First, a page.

"Q. You continued working at Douglas Candy Company till when? A. Till the 23d day of December.
    "Q. Did you do the same work after December 15th? A. No, I didn't.
    "Q. What did you do after December 15th? A. I just did different jobs,—six or seven jobs a day. After, that she said, `I'll put you on an easy job opening chocolate boxes'.
    "Q. What is that? A. Thats the empty boxes—dozen or two dozen boxes—you open them up and get them ready.
    "Q. Did you do any heavy work there again after December 15th? A. No, not till after I got called back in January—which I would call heavy.

    * * *

    "Q. I mean at that time did you know you had received a compensable injury or not? A. No.
    "Q. When did you first go to a doctor? A. The second of February.

    * * * Dr. Grant.

    "Q. How long did he treat you? A. I would say for a little over a month.
    "Q. On and after December 15th, did you have any home treatment? A. I had done everything. I used to sleep with the heating pad on my back and tried sitting in the bathtub—my sister suggested liniment and I went to her for I don't know how long.
    "Q. State whether you were ever out of pain or not after that. A. I wasn't, no. * * * first it was in my back and finally down in my leg * * *
    "Q. What did Dr. Grant do for you? A. The first time I went to him he gave me some pills to take for a couple of weeks and said, `I want you to come back'—when I went back I told him it hadn't done any good and he gave me a closer examination and said, `I will have to take some X-rays', and he said, "It sounds to me like a disc * * *.'
    "Q. Did you go to any other doctor? A. Yes * * * Dr. Buck * * * I went to see him about the middle of March * * *.
    "Q. After you talked to Dr. Buck did you talk to anybody at Douglas Candy Company? A. Not until he told me I had to be operated on.
    "Q. Then what did you do? A. I went to Douglas Candy Company and talked to Mr. Finkbinder. * * * The superintendent.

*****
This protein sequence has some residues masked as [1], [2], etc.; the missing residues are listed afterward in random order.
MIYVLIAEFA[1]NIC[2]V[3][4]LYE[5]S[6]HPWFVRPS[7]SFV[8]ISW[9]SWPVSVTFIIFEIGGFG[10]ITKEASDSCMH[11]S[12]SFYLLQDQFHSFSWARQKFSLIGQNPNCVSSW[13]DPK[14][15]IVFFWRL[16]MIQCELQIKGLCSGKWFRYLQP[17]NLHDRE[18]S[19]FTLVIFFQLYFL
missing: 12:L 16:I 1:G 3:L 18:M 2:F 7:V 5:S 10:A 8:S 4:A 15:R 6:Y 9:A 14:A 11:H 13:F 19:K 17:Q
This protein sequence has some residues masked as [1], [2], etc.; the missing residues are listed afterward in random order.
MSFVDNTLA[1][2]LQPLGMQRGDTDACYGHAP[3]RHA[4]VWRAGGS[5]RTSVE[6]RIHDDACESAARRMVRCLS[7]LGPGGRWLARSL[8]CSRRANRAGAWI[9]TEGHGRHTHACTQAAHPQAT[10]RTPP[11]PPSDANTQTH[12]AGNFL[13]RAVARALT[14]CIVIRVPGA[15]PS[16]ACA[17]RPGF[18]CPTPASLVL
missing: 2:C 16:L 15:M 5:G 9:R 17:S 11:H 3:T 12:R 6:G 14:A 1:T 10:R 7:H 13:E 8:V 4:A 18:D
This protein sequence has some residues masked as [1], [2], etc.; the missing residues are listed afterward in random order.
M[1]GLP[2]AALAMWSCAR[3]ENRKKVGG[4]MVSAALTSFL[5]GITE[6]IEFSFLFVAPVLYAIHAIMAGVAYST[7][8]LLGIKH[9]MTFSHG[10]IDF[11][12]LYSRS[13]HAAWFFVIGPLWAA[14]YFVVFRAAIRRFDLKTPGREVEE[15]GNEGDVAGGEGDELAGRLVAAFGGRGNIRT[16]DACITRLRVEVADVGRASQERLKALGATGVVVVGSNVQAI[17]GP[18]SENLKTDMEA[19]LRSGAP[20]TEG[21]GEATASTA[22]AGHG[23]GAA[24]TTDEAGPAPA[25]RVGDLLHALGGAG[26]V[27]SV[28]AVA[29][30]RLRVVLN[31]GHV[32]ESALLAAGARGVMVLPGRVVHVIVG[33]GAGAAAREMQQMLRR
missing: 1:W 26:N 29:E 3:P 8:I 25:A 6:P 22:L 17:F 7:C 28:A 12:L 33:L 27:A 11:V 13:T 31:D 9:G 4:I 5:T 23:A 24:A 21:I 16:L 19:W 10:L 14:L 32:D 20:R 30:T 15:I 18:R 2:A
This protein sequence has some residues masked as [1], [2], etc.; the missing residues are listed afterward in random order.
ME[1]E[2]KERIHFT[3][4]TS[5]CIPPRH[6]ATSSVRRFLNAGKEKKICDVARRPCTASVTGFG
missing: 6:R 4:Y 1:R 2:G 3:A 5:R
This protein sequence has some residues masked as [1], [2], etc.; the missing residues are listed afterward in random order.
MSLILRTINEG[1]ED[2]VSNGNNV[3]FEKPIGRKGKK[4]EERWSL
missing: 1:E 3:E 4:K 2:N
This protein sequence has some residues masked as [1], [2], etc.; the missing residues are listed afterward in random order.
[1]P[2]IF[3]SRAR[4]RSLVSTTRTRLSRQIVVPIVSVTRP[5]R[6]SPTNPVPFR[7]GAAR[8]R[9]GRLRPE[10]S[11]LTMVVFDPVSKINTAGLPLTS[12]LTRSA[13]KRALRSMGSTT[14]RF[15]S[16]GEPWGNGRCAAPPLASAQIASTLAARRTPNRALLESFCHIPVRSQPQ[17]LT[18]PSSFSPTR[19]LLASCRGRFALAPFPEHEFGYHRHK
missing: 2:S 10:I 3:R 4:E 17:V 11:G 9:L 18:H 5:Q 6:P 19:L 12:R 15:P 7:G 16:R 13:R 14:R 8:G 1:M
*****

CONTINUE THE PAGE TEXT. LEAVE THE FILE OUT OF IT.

"Q. What did you tell Mr. Finkbinder? A. I told him I was having this operation and that before Christmas I had slipped up in the cooler and I was positive that that's what caused it up there—of course, you know he went on and asked me if I told the forelady * * * after that I went to the hospital * * * March 25th.
    "Q. You were operated on in the hospital, when? A. Yes—the 26th. * * *
    "Q. When you went to the hospital, did you give them the history of what happened? A. No.

    *661 "Q. You had a conversation with Dr. Buck? A. Yes.

    "Q. And the result of that conversation—is that the reason you went down to the Douglas Candy Company? A. Yes."

    On cross examination, claimant testified:

    "Q. Mrs. Brown, the first time you ever told anybody at Douglas you claimed to have fallen was March 23, 1953? A. Thats right.
    "Q. You did not tell Bertha Cooley you had fallen? A. I don't recall that. I did tell her I could not lift any more.
    "Q. What you told her was you had a backache? A. No, I said `my back is killing me'—was the very words.
    "Q. You didn't tell her anything about having slipped or fallen? A. I don't recall it. She told me then she was going to help me. * * * So she done all the lifting * * * and she put me on an easy job opening up empty boxes. * * *
    "Q. Do you now say you * * * did or did not tell Bertha Cooley you had slipped or fallen? A. All I said to her was what I said in my deposition—that my back was killing me * * *. At the time I didn't know how serious was my injury.

    "Q. You did not say you had slipped or fallen? A. No.

    "Q. Where were you working when you claim you fell? A. In the cooler. * * *

    "Q. You were inside the cooler? A. Yes.

    "Q. How long had you been there? A. All morning. * * *

    "Q. Were you working alone at the time you claim this happened? A. Yes.

    "Q. Nobody with you? A. No."